Activists term Rio+20 summit a ‘hoax’

June 23rd, 2012 - 9:49 pm ICT by IANS  

Washington, June 23 (IANS) As world leaders ended the Rio+20 summit with a 53-page statement called “The Future We Want”, activists have slammed the UN Conference on sustainable development as a “failure of epic proportions”, CNN reported Saturday.

UN Secretary-General Ban Ki-moon described the document as a “firm foundation for social, economic and environmental well-being”.

“Rio+20 has affirmed fundamental principles, renewed essential commitments, and given us new direction,” Ban said in a statement.

But conservation group Greenpeace said the summit, formally known as the UN Conference on Sustainable Development, was “over before it started”.

“One by one, the few proposed commitments and targets were deleted,” Greenpeace International executive director Kumi Naidoo said in a statement.

“Rio+20 has been a failure of epic proportions. The only outcome of this summit is justifiable anger, an anger that we must turn into action,” Naidoo said.

Aid group Oxfam also termed the event as a failure.

“Rio will go down as the hoax summit,” Oxfam chief executive Barbara Stocking said.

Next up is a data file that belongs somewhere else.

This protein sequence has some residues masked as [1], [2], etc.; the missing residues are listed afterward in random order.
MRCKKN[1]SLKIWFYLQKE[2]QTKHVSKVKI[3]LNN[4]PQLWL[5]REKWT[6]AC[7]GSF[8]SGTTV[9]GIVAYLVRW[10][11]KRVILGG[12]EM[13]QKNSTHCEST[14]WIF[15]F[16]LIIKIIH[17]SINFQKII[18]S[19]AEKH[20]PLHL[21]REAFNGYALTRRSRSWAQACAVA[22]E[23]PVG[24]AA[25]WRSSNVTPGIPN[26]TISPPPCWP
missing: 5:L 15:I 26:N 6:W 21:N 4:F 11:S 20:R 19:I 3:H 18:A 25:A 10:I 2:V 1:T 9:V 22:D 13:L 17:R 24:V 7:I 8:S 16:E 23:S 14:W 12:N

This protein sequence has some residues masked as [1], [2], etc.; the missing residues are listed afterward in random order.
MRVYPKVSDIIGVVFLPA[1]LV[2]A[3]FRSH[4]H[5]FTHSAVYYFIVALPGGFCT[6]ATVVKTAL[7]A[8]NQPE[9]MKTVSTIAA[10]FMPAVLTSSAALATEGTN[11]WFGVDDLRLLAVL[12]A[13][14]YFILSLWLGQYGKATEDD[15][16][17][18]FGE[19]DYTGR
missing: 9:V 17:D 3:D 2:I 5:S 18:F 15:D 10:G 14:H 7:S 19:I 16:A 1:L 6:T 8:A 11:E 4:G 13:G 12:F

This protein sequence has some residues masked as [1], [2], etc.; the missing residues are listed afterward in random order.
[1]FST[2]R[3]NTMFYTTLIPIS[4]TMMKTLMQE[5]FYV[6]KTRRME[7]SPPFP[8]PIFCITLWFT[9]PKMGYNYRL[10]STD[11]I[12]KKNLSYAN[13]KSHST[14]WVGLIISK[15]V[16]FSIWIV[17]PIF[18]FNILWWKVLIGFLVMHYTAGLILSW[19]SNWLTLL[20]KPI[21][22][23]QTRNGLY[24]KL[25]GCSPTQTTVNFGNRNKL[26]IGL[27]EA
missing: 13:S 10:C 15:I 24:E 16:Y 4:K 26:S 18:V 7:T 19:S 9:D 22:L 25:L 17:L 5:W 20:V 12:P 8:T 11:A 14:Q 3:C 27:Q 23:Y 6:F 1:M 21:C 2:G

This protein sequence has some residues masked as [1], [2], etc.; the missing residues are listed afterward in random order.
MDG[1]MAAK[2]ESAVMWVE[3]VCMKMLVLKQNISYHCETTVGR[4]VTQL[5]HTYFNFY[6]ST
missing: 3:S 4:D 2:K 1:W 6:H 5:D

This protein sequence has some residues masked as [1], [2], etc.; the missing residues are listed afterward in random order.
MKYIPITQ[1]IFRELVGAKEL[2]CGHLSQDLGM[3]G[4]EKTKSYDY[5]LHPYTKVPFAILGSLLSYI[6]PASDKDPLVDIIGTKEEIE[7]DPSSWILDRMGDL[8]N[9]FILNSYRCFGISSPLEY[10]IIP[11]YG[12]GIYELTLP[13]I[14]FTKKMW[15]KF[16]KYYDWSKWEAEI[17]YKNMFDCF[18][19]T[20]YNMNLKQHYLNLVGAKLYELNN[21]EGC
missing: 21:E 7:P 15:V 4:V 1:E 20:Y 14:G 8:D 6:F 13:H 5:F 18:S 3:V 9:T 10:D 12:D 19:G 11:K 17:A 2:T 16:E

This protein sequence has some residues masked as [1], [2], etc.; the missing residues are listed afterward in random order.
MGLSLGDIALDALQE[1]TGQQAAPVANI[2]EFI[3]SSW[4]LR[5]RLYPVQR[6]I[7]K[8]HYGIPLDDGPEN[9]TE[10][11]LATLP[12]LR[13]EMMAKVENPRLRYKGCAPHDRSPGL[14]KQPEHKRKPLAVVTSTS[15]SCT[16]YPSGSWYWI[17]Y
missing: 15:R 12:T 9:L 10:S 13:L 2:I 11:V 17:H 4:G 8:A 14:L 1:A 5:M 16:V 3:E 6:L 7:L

“We elect governments to tackle the issues that we can’t tackle alone. But they are not providing the leadership the world desperately needs.”

“Paralysed by inertia and in hock to vested interests, too many are unable to join up the dots and solve the connected crises of environment, equity and economy,” she said.

About 100 heads of state and government were among roughly 40,000 delegates who attended the meeting, which the UN called a “historic opportunity to define pathways to a safer, more equitable, cleaner, greener and more prosperous world for all”.

During the meeting, the UN said $513 billion had been committed to a number of issues, including energy, food security, access to drinking water and ocean management.

Pledges made during the summit include a 100-million tree planting programme, plans to lift African women out of poverty through green economy businesses, and a commitment to recycle 800,000 tonnes of PVC each year, the UN said.

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